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Goldilocks and the Three QMEs

March 22nd, 2013

Believe it or not, there are still some old dinosaur cases roaming around that are using the pre-2005 dueling QME system.  Your humble blogger knows some attorneys that still long for the old days when QMEs were retained, armed to the teeth, and sent to battle to the death at the Board Thunderdome (two docs enter, one doc leaves!)

MDs fighting

But now we live in more civilized times, where applicants still choose their own QME (in the form of a treating physician), and defendants much take their pick from the stacked deck of panel qualified medical evaluators.  Generally speaking, only Asbestos matters and pre-2005 cases allow each party to retain its own expert.  (Although your humble blogger has heard that some Judges used to allow parties to pick their own QMEs if the Medical Unit dragged big, Medical feet.)

Recently, your humble blogger, in his search for the latest and greatest case developments, stumbled across a rare gem going over the limits of the QME dance.  In particular, how much Earth is an applicant’s attorney allowed to scorch by finding new QMEs to run up defendant’s bill?  Can Goldilocks, Esq., send six bankers’ boxes of medical records to a new QME every two months until she finds one that is “just right?” (Or until the bills to the defense are “just right?”)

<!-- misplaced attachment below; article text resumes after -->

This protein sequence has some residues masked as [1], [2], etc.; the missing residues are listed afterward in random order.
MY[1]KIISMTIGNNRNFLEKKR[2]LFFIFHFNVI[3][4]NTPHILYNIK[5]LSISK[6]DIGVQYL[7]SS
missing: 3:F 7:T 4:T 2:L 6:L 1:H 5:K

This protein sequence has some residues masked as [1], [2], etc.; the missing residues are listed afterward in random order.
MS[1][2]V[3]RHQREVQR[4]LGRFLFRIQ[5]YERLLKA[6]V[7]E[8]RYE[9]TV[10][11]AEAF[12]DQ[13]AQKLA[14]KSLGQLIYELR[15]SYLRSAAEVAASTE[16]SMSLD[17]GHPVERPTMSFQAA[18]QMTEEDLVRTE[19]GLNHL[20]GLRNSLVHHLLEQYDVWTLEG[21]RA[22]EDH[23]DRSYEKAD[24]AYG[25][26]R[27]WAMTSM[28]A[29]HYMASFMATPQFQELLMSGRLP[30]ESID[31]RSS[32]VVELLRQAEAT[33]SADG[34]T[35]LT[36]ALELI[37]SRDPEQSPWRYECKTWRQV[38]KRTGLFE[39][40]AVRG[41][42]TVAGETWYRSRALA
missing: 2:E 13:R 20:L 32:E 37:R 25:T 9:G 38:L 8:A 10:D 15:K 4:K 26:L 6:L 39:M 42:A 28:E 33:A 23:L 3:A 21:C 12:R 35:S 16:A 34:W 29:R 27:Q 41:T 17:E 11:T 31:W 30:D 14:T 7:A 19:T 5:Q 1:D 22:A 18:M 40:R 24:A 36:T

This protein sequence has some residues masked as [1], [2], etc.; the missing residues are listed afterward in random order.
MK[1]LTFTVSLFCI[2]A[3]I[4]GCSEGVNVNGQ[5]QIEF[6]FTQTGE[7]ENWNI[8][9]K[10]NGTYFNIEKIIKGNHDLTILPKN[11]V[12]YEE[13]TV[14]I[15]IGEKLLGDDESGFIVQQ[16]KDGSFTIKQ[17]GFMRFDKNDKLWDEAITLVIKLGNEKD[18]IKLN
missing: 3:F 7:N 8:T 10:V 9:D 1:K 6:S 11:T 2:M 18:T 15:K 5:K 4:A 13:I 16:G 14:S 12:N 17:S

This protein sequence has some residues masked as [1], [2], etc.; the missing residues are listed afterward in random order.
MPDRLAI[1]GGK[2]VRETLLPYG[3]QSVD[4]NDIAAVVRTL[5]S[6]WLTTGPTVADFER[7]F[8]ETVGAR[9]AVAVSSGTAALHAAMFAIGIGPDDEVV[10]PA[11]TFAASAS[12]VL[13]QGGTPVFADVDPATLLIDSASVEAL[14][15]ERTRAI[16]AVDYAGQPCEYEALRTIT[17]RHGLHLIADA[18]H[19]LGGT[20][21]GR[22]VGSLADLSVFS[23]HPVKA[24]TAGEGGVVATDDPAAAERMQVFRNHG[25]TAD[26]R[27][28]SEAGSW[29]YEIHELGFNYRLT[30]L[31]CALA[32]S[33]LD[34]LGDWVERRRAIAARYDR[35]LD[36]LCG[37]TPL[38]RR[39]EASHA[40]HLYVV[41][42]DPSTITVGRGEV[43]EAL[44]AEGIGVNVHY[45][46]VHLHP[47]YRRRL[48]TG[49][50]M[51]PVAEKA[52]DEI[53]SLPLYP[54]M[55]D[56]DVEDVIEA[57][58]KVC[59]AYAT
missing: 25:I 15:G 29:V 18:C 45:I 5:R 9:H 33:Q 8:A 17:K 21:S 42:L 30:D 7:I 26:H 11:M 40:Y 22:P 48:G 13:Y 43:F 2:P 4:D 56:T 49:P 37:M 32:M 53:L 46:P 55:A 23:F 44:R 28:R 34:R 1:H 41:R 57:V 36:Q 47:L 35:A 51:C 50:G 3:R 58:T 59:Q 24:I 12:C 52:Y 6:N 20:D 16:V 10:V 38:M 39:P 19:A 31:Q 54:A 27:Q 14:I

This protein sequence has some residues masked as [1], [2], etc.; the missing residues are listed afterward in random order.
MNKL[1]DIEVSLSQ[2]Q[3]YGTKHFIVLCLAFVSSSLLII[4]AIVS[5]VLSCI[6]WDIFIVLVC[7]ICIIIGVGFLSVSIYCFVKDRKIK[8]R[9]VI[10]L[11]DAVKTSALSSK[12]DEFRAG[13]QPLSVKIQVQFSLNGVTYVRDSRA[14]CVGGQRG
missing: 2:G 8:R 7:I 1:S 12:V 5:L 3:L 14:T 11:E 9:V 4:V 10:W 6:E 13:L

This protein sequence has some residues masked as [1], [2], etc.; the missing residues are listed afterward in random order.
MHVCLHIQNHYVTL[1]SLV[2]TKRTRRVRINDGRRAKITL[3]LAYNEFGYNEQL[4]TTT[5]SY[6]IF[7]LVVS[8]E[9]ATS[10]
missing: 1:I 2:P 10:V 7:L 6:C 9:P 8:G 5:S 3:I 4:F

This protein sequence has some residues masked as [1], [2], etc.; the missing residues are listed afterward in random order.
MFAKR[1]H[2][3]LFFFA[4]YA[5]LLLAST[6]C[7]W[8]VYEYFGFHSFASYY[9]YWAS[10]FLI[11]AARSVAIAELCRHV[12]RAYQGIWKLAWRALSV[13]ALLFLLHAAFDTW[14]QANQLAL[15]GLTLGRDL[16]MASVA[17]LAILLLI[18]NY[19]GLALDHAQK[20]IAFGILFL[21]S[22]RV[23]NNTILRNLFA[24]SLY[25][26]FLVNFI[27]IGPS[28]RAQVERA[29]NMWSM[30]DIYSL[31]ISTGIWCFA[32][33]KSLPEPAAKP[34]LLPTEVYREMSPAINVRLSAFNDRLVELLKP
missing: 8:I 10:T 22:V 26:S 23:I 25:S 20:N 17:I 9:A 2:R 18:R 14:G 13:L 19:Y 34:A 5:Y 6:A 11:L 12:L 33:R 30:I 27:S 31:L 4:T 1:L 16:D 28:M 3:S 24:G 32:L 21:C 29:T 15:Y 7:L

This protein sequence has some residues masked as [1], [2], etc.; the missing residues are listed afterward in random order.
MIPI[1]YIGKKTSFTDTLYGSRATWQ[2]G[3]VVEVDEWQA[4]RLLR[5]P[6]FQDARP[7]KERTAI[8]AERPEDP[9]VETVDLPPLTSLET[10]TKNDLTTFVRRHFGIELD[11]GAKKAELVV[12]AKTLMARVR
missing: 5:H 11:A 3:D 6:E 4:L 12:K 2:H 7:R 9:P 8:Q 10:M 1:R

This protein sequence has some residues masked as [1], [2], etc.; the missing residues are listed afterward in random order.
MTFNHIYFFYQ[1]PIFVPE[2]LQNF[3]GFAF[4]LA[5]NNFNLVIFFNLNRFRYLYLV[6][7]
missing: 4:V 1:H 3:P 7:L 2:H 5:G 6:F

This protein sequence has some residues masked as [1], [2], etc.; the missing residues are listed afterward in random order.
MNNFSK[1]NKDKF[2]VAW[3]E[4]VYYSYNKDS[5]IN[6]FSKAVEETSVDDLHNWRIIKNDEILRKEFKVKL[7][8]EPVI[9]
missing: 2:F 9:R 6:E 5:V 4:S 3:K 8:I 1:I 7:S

Not so much.  Applicant’s counsel went through three QMEs in the case of Larry Wiacek v. Fujitec America, and wasn’t too happy when the workers’ compensation Judge wouldn’t let him use the third’s report.  Relying on McDuffie v. L.A. County Metropolitan Transit Authority (2002, en banc), the WCJ held that applicant’s counsel could not simply bounce from QME to QME at the defendant’s expense, but had to follow a set procedure – which includes seeking supplemental reports, deposing the QME, and ultimately seeking Judicial assistance in finding a new medical examiner.

In the Wiacek case, however, applicant just picked a new QME and moved on, leaving a wake of unfinished reports and unjustified bills for the defendant to pick up.

The WCJ in this case allowed applicant to present the reports of the second QME because the first did not provide an AOE/COE determination, and then the case got weirder!  The second QME (and I remind you, dear reader, that naming names is disfavored in this little corner of the Internet), found exposure to coccidioidomycosis infection while driving between the Bay Area and Los Angeles during his weekends away from the job-site in L.A.  (This started out as an asbestos claim, but turned into a claim of “valley fever)

The WCJ would not admit the reports of the third QME because applicant did not follow the McDuffie procedures before moving onto a third, and the second QME provided an AOE/COE determination.

The Workers’ Compensation Appeals Board denied applicant’s petition for reconsideration and incorporated the WCJ’s report.

Now mind you, dear readers, this case is important – there are applicant’s attorneys out there (and again, I won’t name names) who have a policy of costing defendants money: either through settlement or through litigation costs, those evil monsters who dare to employ someone in California are going to pay!  One way to do this is to drive up litigation costs: duplicative subpoenas, unnecessary document production to physicians and infinite supplemental report requests, and other tricks of a similar nature (no need to give people any ideas…)

It’s important to rein in such waste and the WCJ did a good job of it here.

As a side note, the WCJ also found that the injury fell under the scope of the going and coming rule, which is a pleasant result to see.

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